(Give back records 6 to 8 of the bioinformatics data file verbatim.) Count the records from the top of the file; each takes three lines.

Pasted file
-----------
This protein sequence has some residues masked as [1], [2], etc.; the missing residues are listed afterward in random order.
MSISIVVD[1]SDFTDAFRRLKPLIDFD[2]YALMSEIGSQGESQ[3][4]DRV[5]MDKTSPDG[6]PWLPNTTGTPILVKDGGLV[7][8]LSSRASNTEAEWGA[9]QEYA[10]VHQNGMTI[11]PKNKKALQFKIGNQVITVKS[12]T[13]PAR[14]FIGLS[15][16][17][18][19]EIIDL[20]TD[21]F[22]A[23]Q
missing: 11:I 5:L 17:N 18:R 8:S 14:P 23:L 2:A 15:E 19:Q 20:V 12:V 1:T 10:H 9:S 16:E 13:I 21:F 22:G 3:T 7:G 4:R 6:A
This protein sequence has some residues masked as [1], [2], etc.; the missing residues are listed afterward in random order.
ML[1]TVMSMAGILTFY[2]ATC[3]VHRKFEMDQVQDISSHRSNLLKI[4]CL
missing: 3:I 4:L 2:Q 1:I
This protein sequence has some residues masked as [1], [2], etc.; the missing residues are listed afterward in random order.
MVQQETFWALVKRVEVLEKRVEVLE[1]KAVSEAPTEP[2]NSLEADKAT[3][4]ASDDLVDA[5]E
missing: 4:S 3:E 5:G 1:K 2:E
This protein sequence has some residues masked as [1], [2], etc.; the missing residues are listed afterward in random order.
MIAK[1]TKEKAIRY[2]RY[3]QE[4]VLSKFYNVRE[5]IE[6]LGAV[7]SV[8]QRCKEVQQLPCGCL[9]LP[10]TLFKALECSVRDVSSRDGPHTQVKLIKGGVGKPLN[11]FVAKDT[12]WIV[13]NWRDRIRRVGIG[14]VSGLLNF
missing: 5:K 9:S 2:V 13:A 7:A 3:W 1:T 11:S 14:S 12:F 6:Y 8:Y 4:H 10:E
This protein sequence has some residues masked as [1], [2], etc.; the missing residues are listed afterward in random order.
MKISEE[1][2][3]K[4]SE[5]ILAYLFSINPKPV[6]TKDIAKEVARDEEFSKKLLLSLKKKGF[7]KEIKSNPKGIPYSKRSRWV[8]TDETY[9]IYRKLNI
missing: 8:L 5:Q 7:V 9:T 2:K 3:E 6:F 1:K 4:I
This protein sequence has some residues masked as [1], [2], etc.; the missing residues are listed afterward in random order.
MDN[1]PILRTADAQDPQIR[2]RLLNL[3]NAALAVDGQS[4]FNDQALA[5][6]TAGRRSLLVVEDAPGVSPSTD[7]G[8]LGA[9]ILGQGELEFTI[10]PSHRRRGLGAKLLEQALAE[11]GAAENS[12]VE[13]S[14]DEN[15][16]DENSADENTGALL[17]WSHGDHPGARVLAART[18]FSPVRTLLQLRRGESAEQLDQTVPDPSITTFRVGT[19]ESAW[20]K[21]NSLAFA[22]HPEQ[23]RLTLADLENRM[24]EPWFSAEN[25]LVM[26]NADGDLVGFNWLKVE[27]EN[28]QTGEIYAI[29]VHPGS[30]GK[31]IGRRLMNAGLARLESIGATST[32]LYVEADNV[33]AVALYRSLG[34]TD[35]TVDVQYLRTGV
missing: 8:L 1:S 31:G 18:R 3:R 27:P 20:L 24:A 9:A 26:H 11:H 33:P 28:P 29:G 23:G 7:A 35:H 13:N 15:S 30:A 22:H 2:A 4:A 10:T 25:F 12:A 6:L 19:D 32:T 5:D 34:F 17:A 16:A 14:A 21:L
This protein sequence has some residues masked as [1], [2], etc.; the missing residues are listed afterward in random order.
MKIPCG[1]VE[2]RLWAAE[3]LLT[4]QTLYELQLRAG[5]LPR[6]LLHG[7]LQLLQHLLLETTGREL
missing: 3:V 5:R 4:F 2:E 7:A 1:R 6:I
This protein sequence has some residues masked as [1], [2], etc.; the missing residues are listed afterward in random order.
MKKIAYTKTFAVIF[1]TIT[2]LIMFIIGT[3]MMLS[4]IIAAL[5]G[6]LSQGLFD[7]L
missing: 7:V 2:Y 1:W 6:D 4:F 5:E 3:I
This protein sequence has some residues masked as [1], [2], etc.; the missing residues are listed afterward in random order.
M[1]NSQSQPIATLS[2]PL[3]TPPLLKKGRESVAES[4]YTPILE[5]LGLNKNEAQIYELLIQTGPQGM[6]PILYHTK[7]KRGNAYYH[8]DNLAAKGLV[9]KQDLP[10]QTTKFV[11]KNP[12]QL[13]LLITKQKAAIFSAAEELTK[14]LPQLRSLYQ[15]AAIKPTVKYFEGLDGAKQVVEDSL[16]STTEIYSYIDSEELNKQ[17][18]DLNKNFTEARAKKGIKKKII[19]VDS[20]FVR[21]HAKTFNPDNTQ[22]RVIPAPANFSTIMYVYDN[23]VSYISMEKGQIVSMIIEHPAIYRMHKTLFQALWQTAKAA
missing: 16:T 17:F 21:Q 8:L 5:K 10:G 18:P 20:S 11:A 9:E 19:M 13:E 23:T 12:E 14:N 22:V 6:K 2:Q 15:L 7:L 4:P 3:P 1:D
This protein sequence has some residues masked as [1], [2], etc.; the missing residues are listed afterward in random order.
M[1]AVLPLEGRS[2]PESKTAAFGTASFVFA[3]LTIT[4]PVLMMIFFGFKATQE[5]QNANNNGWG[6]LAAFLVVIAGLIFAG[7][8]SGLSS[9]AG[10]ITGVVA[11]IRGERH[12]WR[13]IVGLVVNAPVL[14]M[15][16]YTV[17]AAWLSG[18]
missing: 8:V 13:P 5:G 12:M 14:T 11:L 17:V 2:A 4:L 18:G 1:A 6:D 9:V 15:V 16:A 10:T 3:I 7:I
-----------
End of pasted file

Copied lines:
This protein sequence has some residues masked as [1], [2], etc.; the missing residues are listed afterward in random order.
MDN[1]PILRTADAQDPQIR[2]RLLNL[3]NAALAVDGQS[4]FNDQALA[5][6]TAGRRSLLVVEDAPGVSPSTD[7]G[8]LGA[9]ILGQGELEFTI[10]PSHRRRGLGAKLLEQALAE[11]GAAENS[12]VE[13]S[14]DEN[15][16]DENSADENTGALL[17]WSHGDHPGARVLAART[18]FSPVRTLLQLRRGESAEQLDQTVPDPSITTFRVGT[19]ESAW[20]K[21]NSLAFA[22]HPEQ[23]RLTLADLENRM[24]EPWFSAEN[25]LVM[26]NADGDLVGFNWLKVE[27]EN[28]QTGEIYAI[29]VHPGS[30]GK[31]IGRRLMNAGLARLESIGATST[32]LYVEADNV[33]AVALYRSLG[34]TD[35]TVDVQYLRTGV
missing: 8:L 1:S 31:G 18:R 3:R 27:P 20:L 24:A 9:A 26:H 11:H 33:P 28:P 29:G 23:G 7:A 35:H 13:N 15:S 30:A 22:H 2:A 4:A 10:T 25:F 12:A 6:L 19:D 32:T 5:D 34:F 17:A 16:A 14:A 21:L
This protein sequence has some residues masked as [1], [2], etc.; the missing residues are listed afterward in random order.
MKIPCG[1]VE[2]RLWAAE[3]LLT[4]QTLYELQLRAG[5]LPR[6]LLHG[7]LQLLQHLLLETTGREL
missing: 3:V 5:R 4:F 2:E 7:A 1:R 6:I
This protein sequence has some residues masked as [1], [2], etc.; the missing residues are listed afterward in random order.
MKKIAYTKTFAVIF[1]TIT[2]LIMFIIGT[3]MMLS[4]IIAAL[5]G[6]LSQGLFD[7]L
missing: 7:V 2:Y 1:W 6:D 4:F 5:E 3:I